In his attack on the instructions, defendant says that they focus improperly on the number of exemptions claimed and do not present adequately his defense of belief in tax exemption. A defendant is entitled to instructions presenting his theory of the case. United States v. Von Roeder, 10 Cir., 435 F.2d 1004, 1010, cert. denied 403 U.S. 934, 91 S. Ct. 2264, 29 L. Ed. 2d 713. The exact language requested by the defendant need not be followed. United States v. Westbo, 10 Cir., 576 F.2d 285, 289. The instructions taken as a whole must give an accurate statement of the applicable law. United States v. Afflerbach, 10 Cir., 547 F.2d 522, 524, cert. denied429 U.S. 1098, 97 S. Ct. 1118, 51 L. Ed. 2d 546.
Section 7205 proscribes the willful furnishing of a false or fraudulent statement. The court defined willfulness in terms approved by United States v. Bishop, 412 U.S. 346, 360, 93 S. Ct. 2008, 36 L. Ed. 2d 941, and United States v. Pomponio, 429 U.S. 10, 12, 97 S. Ct. 22, 50 L. Ed. 2d 12. The court instructed:
"An act is willfully done if done voluntarily and intentionally and with the specific intent to do something which the actor knows the law forbids. Mere negligence, even gross negligence, is not sufficient to constitute willfulness under the criminal law. An act intended in good faith to conform to the law is not willful." (Emphasis supplied.)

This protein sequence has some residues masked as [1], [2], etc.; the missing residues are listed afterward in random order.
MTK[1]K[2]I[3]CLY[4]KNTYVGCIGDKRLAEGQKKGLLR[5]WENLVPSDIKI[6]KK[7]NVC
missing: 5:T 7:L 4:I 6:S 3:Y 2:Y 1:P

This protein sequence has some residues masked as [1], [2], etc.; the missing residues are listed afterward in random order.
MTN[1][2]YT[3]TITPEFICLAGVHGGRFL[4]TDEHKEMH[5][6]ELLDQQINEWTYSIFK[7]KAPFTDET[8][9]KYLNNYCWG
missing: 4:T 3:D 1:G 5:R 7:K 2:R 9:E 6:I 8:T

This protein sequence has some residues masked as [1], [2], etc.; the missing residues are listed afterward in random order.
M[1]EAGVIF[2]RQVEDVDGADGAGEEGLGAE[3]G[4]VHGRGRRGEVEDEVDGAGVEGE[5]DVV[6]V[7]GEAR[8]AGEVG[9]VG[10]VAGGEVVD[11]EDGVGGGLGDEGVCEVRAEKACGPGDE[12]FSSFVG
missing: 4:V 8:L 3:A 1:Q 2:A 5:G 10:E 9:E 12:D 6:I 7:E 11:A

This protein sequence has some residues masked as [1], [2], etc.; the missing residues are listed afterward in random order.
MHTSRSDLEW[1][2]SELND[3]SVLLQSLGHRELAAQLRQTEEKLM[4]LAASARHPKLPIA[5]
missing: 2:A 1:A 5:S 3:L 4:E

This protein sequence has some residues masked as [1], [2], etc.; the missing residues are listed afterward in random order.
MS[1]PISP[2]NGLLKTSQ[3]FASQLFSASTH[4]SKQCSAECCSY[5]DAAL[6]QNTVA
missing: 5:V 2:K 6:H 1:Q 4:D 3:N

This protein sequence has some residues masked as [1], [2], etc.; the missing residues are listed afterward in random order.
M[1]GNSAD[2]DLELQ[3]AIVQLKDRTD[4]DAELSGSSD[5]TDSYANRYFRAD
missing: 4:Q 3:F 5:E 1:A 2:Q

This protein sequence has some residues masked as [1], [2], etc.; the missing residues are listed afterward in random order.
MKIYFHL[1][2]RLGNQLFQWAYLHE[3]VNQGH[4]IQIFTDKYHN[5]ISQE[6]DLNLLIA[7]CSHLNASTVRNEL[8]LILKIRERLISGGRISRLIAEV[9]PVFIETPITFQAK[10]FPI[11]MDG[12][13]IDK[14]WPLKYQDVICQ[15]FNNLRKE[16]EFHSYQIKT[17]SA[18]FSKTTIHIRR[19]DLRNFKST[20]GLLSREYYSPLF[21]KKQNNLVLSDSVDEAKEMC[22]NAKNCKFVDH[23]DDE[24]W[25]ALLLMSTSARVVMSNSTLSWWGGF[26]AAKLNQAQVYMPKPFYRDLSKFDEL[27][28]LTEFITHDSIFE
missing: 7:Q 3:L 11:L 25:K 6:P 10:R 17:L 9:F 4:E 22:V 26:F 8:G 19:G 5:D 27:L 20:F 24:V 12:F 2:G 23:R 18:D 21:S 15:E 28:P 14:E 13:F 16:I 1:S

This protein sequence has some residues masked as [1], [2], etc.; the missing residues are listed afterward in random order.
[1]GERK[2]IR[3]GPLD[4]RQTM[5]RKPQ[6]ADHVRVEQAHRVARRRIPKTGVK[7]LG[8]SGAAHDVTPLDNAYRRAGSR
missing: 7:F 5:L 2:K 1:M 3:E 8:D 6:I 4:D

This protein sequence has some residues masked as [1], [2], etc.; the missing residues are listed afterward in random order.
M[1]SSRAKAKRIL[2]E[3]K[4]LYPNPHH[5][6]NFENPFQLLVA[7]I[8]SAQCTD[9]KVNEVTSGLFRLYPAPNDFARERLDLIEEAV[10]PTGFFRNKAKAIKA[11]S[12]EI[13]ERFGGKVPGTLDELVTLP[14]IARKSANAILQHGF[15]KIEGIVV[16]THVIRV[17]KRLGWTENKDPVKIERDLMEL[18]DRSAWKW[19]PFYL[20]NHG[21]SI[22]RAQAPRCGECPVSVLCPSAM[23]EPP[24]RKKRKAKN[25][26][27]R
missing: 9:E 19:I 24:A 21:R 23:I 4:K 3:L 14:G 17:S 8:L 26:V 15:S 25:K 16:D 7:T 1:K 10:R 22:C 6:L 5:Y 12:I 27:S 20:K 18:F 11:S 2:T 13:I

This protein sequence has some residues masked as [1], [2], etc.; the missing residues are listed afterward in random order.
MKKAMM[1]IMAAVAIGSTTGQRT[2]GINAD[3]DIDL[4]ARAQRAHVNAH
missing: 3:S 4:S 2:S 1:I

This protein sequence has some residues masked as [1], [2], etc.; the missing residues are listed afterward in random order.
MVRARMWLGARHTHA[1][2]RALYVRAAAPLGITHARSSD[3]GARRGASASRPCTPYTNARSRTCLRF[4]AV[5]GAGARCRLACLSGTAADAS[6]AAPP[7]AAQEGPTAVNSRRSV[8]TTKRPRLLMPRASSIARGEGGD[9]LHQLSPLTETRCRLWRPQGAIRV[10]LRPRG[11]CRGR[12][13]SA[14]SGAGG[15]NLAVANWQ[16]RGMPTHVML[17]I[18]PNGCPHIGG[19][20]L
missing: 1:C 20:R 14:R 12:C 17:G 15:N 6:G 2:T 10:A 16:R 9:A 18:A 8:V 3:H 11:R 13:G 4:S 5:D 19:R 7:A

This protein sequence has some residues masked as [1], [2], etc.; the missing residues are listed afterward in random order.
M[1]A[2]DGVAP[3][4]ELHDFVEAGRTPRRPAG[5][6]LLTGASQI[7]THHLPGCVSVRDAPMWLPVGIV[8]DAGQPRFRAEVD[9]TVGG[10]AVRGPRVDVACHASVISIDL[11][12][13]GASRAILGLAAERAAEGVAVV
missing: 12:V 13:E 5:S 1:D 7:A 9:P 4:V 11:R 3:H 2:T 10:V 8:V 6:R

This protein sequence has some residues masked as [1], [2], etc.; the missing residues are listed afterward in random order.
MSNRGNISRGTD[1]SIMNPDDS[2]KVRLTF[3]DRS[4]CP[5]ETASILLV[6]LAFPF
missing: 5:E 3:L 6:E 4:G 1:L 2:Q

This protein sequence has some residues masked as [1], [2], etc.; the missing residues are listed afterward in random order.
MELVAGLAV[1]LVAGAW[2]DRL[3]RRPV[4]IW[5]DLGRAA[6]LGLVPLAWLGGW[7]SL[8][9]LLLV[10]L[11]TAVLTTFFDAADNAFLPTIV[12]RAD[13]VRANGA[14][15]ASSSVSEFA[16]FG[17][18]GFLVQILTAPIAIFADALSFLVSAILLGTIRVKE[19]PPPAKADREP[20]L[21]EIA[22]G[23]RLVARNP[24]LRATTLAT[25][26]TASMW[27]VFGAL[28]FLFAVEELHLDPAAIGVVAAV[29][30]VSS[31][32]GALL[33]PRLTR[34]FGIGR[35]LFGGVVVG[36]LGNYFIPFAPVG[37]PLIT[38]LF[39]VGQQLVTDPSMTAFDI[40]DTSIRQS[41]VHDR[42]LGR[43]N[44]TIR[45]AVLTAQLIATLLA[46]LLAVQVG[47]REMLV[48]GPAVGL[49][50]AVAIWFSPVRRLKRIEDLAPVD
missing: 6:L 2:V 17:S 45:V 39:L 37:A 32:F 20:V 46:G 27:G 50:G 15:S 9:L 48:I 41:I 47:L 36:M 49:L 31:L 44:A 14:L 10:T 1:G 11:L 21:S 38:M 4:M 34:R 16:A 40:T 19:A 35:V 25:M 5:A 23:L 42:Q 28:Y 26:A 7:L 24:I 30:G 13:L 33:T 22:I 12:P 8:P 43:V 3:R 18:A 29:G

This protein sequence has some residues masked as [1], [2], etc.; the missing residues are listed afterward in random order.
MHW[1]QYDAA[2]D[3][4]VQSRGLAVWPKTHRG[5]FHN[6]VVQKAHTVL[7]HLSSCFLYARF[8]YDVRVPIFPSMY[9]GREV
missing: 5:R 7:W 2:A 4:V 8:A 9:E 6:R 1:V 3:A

After stating the elements of the crime, including willfulness, the court told the jury that, to establish willfulness, it must be proved:
"that the defendant's conduct in supplying false or fraudulent information to his employer was done Willfully with the specific intent to violate what he knew his legal duty to be." (Emphasis supplied.)
The instructions on willfulness were adequate. They require specific intent to violate the law and recognize a good faith defense.